7 Shortcuts to Hitting Your 10,000 Hours as a Preacher


by Eric McKiddie

It takes 10,000 hours of deliberate practice to become an expert at something, according Malcolm Gladwell in his book, Outliers. That’s not very good news for preachers. To reach that number, you would have to preach a one-hour sermon every week for over 190 years, if you only counted the time spent preaching your Sunday morning sermon. But there are many more ways than preaching alone that can help you grow in your expertise as a preacher. Before I suggest some of those ways, I want to defend the priority of seeking to become an expert preacher. Someone might rebut,

“There’s a lot more to pastoral ministry than preaching, you know.”

Yes, I know. Pastors are not just prophets, they’re priests and kings, too. That’s why this blog is devoted to help people become better all-around pastors, not just preachers. But there is no getting around 1 Timothy 4:13-15:

13 Until I come, devote yourself to the public reading of Scripture, to exhortation, to teaching. 14 Do not neglect the gift you have, which was given you by prophecy when the council of elders laid their hands on you. 15 Practice these things, immerse yourself in them, so that all may see your progress.

Verse 14 probably doesn’t describe your experience, but if you’re a pastor vv. 13 and 15 do. Paul calls Timothy to immerse himself in the task of preaching. Do you know what the Greek word is for “immerse”? It’s eimi, which means, “to be.” Be in them, Timothy. Never let the things of preaching be absent from you, Timothy. The call to preach is a call to a new atmosphere. Now you’re a fish, and the things of preaching are water. When you dive in, everyone who listens to you will notice that you are getting better. That’s a good thing. So what else can you do besides preaching on Sunday morning that is total immersion in the craft of preaching? Here are seven suggestions.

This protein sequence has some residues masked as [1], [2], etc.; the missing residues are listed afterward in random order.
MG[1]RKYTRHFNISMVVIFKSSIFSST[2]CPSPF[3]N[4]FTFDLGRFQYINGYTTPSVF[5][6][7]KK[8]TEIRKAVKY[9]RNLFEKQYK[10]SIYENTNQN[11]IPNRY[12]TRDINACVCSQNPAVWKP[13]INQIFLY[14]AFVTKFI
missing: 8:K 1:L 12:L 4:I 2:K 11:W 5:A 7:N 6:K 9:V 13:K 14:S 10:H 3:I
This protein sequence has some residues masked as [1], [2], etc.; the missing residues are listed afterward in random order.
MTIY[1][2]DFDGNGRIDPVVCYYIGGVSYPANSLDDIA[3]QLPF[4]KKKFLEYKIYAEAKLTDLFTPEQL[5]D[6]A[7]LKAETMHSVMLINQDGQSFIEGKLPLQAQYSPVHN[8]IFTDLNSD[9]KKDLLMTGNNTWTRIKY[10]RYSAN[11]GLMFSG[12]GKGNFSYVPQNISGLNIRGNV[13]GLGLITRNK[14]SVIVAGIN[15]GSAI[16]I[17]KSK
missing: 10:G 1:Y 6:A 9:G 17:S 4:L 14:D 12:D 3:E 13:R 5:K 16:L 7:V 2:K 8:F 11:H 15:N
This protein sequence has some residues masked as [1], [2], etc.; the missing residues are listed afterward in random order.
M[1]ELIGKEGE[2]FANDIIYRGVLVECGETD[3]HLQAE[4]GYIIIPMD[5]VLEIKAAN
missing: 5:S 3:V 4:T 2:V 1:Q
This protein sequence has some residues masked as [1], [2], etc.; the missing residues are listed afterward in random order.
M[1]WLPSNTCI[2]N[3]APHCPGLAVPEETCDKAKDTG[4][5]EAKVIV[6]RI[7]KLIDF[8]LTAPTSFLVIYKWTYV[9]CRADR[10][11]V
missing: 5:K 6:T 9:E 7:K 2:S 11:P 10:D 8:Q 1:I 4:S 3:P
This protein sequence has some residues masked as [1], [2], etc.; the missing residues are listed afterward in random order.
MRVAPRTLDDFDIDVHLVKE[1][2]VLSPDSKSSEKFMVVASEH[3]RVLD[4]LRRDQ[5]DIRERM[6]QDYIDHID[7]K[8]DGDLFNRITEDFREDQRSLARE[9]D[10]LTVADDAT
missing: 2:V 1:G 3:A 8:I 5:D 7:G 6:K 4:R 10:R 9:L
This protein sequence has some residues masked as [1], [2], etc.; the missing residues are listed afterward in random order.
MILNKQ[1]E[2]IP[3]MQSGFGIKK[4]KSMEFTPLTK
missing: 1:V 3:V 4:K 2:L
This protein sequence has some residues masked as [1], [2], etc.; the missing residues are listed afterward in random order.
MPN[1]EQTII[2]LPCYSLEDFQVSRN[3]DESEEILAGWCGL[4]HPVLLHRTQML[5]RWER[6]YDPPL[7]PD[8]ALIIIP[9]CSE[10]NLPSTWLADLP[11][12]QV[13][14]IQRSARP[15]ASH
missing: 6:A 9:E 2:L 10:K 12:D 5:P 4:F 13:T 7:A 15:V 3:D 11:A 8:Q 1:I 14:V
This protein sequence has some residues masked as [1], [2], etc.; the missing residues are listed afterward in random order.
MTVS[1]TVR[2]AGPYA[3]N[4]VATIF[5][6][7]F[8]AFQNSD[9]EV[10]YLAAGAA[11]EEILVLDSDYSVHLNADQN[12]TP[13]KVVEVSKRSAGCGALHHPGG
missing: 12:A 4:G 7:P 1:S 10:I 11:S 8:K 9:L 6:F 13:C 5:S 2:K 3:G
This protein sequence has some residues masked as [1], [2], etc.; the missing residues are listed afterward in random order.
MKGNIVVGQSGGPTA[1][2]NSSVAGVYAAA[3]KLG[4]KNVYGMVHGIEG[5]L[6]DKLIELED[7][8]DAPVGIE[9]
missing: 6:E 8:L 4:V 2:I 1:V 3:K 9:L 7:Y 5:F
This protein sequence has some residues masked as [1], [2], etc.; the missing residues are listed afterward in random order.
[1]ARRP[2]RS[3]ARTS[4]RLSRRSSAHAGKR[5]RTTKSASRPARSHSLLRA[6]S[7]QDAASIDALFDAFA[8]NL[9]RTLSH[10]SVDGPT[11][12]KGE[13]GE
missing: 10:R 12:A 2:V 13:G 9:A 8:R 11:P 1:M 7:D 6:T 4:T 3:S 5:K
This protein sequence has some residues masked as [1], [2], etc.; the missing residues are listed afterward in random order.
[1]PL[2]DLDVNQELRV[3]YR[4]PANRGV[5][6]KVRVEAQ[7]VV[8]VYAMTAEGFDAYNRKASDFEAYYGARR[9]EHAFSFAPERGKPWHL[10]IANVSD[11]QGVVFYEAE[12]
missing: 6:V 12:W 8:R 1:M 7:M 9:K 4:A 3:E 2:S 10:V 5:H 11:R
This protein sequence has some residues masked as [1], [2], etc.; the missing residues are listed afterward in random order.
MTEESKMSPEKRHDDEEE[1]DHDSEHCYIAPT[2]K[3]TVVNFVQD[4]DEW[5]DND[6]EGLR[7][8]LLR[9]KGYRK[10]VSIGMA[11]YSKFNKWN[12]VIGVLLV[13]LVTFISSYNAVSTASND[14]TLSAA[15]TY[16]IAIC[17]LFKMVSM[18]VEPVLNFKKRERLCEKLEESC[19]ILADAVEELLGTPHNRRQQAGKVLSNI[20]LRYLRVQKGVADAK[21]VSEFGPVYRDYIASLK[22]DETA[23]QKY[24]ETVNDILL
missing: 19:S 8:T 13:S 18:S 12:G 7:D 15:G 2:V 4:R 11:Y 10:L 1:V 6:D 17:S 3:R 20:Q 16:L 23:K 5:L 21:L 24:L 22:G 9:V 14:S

7 Shortcuts to hitting your 10,000 hours

1. Practice your sermon before you preach it. Maybe you already do this, but if not, it is a great way to work out kinks in your sermon that you didn’t know were there.

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2. Add some time to your weekly sermon preparation. Thom Rainer has noted that almost half of all preachers study 12 or less hours on their sermon each week. Could you add another half-day to your sermon prep, not merely for the sake of growing as a preacher, but also to push your individual sermons to the next level?

3. Listening to other gifted preachers. I have found this to be extremely helpful, and I’ve shared what I’ve learned from other preachers here at the blog. The Gospel Coalition is a great place to go, having thousands of sermons and lectures from hundreds of pastors and professors.

4. Sermon feedback. Assessing how well you are doing is a necessary aspect of deliberate practice. There are various ways to get feedback on your preaching. You could watch or listen to each of your sermons to evaluate them. If you don’t trust yourself, you can enlist the feedback of others, perhaps from a trusted elder, or by starting a sermon feedback meeting.

5. Leading Bible studies. Although it is not strictly preaching or teaching, this is a way of helping people understand what the Bible says. Plus leading Bible studies is like doing reconnaissance. It helps you get into the heads of people who don’t think about the Bible all day, every day, making you more effective at application.

6. Reading books on preaching. If you haven’t read much on preaching, I’d start with Chapel, Piper, Spurgeon, Murray, and Helm if I were you. Then go slow through Broadus. If you’ve already read them, consider Robinson, Stott, Akin et. al., Greidanus, or Perkins. Reading books on rhetoric and communication will help you, too.

7. Blogging. There are numerous benefits to blogging for pastors. In terms of developing as a preacher, it gives you extra opportunities to address a problem Christians face and then solve it with a gospel-based solution (basically what you do in each sermon). It also helps you grow in as a communicator, and develop your “voice.” Just ask yourself a few questions before you make this plunge.